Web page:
Skip to main content

St. Regis-Paradise Scenic Byway


While Montana State Highway 135 commonly used as a shortcut to Glacier National Park from points west such as Coeur d'Alene and Spokane, the St. Regis-Paradise Scenic Byway provides enough attractions along its 22 miles to be a destination of its own. Beginning at I-90 in the little town of St. Regis and traveling through a diverse array of landscapes for its relatively short distance to MT 200 just outside of Paradise, the St. Regis-Paradise Scenic Byway provides a sampler of the wild western Montana countryside. The scenic byway makes its way through the canyon of the Clark Fork River across a section of the Lolo National Forest in the Coeur d'Alene Mountains. You will encounter spacious, rolling flats and steep canyon walls as the road meanders through the canyon, crisscrossing the river several times. You may spot some campers, fishermen or rafters along the way, not to mention the various types of wildlife as well. From I-90, MT 135 is also a bit of a shortcut to the National Bison Range and Flathead Lake.

But first, let's see why the St. Regis-Paradise Scenic Byway is so special. I had the opportunity to experience this road twice. The first time was when I made my first cross country trip with my family in 1995, as we went this way as part of our way west from Glacier National Park towards Washington State. I got to travel it again in September 2019, and it was a lot of fun to drive.

Only 24 miles to Paradise...

Beautiful downtown St. Regis, Montana.
As an Upstate New Yorker, a 70 mile an hour speed limit on a two lane road excites me.
The ascent to a scenic drive begins.

Nothing but blue skies...
I feel like these are the Burma Shave signs of the St. Regis-Paradise Scenic Byway.
The beautiful Clark Fork River is to your right. The river is about 280 miles long and is named for William Clark of Lewis & Clark fame.

Sometimes, you have to let the pictures speak for themselves.


The bridge in view is for the Montana Rail Link, a freight railroad that is based out of Missoula, Montana.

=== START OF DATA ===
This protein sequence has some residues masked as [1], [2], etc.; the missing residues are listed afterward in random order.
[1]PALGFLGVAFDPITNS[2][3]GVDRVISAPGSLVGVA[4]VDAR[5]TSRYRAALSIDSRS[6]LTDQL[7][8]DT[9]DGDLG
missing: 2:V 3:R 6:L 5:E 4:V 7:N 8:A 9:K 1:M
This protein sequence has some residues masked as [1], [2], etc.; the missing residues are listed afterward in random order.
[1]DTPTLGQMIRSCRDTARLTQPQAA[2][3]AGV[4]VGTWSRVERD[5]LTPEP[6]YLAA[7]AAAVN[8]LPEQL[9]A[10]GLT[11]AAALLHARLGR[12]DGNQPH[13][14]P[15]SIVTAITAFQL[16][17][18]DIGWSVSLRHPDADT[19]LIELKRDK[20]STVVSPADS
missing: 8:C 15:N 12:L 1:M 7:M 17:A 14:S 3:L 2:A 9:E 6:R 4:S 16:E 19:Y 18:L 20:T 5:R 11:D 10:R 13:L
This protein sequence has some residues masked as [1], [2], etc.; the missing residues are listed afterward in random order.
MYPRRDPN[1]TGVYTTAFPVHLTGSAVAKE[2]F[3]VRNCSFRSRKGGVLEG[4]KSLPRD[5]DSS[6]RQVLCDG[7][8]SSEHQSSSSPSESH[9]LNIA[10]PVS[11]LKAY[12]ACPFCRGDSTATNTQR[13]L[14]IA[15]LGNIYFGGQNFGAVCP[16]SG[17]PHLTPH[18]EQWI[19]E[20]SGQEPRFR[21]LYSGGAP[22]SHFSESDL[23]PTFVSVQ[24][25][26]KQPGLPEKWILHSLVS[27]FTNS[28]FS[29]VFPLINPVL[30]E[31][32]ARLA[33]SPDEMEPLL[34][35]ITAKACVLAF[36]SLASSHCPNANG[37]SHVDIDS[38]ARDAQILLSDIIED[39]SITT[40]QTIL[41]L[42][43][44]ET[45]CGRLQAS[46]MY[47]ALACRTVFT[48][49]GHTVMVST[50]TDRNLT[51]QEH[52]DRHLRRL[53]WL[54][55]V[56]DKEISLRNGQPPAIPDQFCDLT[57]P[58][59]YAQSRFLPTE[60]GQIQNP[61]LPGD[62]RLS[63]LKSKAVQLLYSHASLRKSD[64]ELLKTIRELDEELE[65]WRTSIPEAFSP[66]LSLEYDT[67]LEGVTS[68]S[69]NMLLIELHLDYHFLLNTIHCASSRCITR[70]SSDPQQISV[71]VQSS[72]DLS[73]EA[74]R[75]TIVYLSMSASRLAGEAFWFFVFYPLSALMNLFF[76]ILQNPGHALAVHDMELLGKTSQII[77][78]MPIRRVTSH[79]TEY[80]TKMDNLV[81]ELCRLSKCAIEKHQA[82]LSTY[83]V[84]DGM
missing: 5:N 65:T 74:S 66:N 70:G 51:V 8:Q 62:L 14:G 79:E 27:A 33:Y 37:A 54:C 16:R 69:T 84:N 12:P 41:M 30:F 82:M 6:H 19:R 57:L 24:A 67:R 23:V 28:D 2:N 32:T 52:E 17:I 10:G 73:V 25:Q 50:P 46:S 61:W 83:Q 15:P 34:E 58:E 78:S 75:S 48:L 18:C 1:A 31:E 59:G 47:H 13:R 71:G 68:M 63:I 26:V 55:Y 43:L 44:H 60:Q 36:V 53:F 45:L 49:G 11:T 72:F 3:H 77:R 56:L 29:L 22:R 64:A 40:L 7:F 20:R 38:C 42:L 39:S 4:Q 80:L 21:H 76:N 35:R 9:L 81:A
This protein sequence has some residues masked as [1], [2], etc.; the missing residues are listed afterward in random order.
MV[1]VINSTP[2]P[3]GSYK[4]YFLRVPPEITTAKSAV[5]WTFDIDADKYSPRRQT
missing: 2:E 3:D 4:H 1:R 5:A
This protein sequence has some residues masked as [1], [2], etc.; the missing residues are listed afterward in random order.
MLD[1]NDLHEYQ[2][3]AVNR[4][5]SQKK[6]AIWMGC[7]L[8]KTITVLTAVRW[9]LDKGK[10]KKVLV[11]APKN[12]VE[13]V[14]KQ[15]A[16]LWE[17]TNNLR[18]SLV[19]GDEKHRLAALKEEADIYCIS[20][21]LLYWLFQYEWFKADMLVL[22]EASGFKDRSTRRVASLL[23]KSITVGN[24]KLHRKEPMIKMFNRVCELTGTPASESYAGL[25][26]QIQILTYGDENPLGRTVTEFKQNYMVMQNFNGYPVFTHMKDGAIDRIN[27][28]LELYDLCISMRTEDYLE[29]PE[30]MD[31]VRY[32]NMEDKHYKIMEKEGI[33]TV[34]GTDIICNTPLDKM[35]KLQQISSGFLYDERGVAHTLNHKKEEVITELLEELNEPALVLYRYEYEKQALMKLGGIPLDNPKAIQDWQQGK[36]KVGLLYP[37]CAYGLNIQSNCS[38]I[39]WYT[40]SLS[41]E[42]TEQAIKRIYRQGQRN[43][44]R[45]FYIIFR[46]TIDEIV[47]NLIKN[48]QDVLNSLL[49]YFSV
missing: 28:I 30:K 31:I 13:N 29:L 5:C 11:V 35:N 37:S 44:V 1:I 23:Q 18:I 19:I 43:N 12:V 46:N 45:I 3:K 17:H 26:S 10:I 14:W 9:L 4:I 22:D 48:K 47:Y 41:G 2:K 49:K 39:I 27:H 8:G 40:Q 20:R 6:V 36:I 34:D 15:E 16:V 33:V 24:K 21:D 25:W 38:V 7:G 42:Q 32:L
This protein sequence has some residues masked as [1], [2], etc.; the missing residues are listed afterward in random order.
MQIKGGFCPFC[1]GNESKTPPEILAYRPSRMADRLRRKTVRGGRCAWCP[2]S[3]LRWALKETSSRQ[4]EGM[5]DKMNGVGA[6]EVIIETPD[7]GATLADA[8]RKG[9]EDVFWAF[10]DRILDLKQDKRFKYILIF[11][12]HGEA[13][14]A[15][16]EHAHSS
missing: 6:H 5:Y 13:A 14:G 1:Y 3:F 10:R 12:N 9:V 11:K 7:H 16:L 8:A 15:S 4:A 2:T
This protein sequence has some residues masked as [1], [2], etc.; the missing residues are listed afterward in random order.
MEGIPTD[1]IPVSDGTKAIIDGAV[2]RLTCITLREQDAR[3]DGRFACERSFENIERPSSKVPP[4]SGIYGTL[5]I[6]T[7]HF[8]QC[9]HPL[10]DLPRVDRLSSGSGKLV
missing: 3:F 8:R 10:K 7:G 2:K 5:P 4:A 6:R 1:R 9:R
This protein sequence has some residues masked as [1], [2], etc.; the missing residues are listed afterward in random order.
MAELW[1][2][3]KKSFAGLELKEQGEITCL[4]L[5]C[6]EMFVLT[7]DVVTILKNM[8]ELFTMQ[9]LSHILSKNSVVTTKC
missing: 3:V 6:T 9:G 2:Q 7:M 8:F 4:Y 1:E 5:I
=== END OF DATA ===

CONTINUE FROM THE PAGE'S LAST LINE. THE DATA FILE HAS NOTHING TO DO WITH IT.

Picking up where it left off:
There's the majestic Clark Fork River again.

It's pretty nice seeing the road hug the river bank around here.
We're not quite in Paradise yet, but the scenery is pretty intoxicating.


A few dwellings pop up as we draw closer to the Paradise end of the byway.

The St. Regis-Paradise Scenic Byway ends at MT 200. You can make a left here to get to the town of Paradise.



Sources and Links:
Go-Montana - St. Regis-Paradise Scenic Byway
The Armchair Explorer - St. Regis-Paradise Scenic Byway

Comments

Popular posts from this blog

Former California State Route 24 through the Kennedy Tunnel and Old Tunnel Road

 Near the eastern City Limit of Oakland high in the Berkeley Hills one can be find the ruins of the Kennedy Tunnel at the intersection of Old Tunnel Road and Skyline Boulevard.  The Kennedy Tunnel opened in 1903 and was the first semi-modern automotive corridor which crossed the Alameda County-Contra Costa County Line.  The Kennedy Tunnel even saw service briefly as part of California State Route 24 before the first two bores of the Caldecott Tunnel opened in 1937.   Part 1; the history of the Kennedy Tunnel The genesis point for California State Route 24 ("CA 24") being extended into the San Francisco Bay Area begins a couple years before the Sign State Routes were announced when Legislative Route Number 75 ("LRN 75") was added by 1931 Legislative Chapter 82.  According to cahighways.org the original definition of LRN 75 was as simply "Walnut Creek to Oakland."  The instigator for the adoption of LRN 75 was construct a replacement route for the Ken

The original alignment of California State Route 1 in San Francisco

In 2019 the Gribblenation Blog Series covered the history of the Hyde Street Pier and the original surface alignment of US Route 101 in San Francisco.  Given the Golden Gate Bridge opened to traffic in May of 1937 coupled with the fact that the Sign State Routes had been announced in August of 1934 there were still some open questions regarding the original highway alignments in San Francisco.  Namely the question of this blog is; where was California State Route 1 prior to the completion of the Golden Gate Bridge?  Thanks the to the discovery of a 1936 Shell Highway Map of San Francisco and the California Highways & Public Works the answer can be conveyed clearly.     Part 1; the history of early California State Route 1 in San Francisco The genesis point for California State Route 1 ("CA 1") in San Francisco dates to 1933.  1933 was significant due to the State Legislature allowing the Division of Highways to assume maintenance of highways in Cities for the first time. 

Santa Clara County Route G8 and the New Almaden Quicksilver Mine

Santa Clara County Route G8 is a 29.38 mile County Sign Route which is part of the San Francisco Bay Area transportation corridor.  Santa Clara County Route G8 begins at California State Route 152 near the outskirts of Gilroy and terminates at former US Route 101 at 1st Street/Monterey Road near downtown San Jose.  Santa Clara County Route G8 incorporates the notable Almaden Expressway and is historically tied to the New Almaden Quicksilver Mine.   (Santa Clara County Route G8 map image courtesy CAhighways.org) Part 1; the history of Santa Clara County Route G8, the Almaden Road corridor and New Almaden Mine The present corridor of Santa Clara County Route G8 ("G8") began to take shape with the emergence of the Almaden Expressway.  According to the October 1960 California Highways & Public Works Unit 1 of the Almaden Expressway opened in November of 1959 between Alma Avenue near downtown San Jose south to the Guadalupe River as part of a Federal Highway Aid Secondary pro